Sunday, November 11, 2012

A Rose by any other name

Being named Enda outside of Ireland is tricky. I thought the election of Enda Kenny might lower the incidence of strange looks when I tell people my name. No luck there. Yesterday Enda Stevens made his debut for Aston Villa against Manchester United. There wasn't much luck there, either.

Research by John Kulig (2012) in the British Journal of Social Psychology suggests we over-estimate the uniqueness of our names:
Kulig asked 153 female students and 94 male students to rate how common their first name was on a scale from 0 to 100. The scale featured nine "anchor" names placed at the appropriate places as a guide, based on actual name frequencies obtained from the university's registrar.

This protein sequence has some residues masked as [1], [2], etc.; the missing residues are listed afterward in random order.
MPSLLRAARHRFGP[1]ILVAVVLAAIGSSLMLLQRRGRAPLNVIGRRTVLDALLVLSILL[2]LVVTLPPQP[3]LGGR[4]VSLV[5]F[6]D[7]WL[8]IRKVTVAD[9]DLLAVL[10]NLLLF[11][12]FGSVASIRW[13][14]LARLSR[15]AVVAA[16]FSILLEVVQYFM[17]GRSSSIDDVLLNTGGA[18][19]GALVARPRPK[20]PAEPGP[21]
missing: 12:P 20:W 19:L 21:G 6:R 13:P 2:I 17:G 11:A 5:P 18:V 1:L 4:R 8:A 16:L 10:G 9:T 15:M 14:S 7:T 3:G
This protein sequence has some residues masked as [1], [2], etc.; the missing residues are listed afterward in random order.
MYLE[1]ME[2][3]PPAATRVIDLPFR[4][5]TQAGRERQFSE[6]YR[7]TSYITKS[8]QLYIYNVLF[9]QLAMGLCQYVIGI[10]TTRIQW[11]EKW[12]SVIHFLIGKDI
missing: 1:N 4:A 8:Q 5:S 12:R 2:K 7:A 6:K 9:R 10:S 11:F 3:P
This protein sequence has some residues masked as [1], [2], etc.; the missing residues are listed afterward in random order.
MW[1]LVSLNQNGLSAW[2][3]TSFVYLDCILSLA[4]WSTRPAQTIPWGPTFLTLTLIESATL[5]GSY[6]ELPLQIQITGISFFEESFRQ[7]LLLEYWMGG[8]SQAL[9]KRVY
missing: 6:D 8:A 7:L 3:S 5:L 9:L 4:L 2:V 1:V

Participants consistently rated their own first name as rarer than the estimates provided by participants in the control group (and as rarer than they really were, although this wasn't tested statistically). This was the case for names that were common and rare, according to university records, although slightly exaggerated for rare names. "People are motivated to be different from others," Kulig said. The phenomenon wasn't explained by the fact that some people spell their names in unusual ways.

A clue as to the cause of the effect came from the fact that participants with (genuinely) rarer names tended to be happier with their names, consistent with Kulig's idea that we have a subconscious motivation to feel special.
Those particularly interested in the popularity of their name can look at the CSO's Baby Names report or run a Wolfram Alpha search.
(H/T Marginal Revolution)

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